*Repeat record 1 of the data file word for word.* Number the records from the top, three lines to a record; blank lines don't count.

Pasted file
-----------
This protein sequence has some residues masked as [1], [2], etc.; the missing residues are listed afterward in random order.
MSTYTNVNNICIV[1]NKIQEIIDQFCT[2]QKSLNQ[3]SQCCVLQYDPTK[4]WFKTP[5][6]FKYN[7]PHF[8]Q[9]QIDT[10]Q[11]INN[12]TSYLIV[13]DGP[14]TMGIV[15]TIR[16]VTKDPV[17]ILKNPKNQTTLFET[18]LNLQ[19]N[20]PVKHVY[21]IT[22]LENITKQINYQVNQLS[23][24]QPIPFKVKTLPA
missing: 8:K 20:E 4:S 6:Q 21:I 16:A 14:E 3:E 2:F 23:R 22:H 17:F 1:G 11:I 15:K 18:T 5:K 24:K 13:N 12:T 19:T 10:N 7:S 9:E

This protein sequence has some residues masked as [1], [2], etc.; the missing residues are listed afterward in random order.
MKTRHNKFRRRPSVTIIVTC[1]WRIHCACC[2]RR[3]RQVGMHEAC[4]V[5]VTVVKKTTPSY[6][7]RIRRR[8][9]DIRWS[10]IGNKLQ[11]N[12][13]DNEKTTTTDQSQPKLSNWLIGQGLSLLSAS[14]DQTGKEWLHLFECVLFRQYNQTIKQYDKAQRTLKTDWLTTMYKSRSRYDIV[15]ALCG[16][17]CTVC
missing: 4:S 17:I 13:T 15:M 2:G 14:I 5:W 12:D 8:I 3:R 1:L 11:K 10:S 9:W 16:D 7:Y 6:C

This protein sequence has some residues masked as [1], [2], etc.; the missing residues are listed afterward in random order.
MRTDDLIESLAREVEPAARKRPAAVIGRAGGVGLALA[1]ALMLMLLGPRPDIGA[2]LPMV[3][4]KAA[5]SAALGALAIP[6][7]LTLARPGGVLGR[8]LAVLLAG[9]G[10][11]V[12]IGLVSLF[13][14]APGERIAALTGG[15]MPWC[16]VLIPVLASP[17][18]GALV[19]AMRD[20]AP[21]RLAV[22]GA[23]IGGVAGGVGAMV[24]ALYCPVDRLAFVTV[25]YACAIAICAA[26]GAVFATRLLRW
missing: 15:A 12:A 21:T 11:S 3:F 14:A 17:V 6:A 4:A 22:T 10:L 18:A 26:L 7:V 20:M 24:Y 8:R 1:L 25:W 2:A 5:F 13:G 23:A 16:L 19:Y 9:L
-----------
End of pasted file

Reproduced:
This protein sequence has some residues masked as [1], [2], etc.; the missing residues are listed afterward in random order.
MSTYTNVNNICIV[1]NKIQEIIDQFCT[2]QKSLNQ[3]SQCCVLQYDPTK[4]WFKTP[5][6]FKYN[7]PHF[8]Q[9]QIDT[10]Q[11]INN[12]TSYLIV[13]DGP[14]TMGIV[15]TIR[16]VTKDPV[17]ILKNPKNQTTLFET[18]LNLQ[19]N[20]PVKHVY[21]IT[22]LENITKQINYQVNQLS[23][24]QPIPFKVKTLPA
missing: 8:K 20:E 4:S 6:Q 21:I 16:A 14:E 3:E 2:F 23:R 22:H 17:F 1:G 11:I 15:K 18:T 5:K 24:K 13:N 12:T 19:T 10:N 7:S 9:E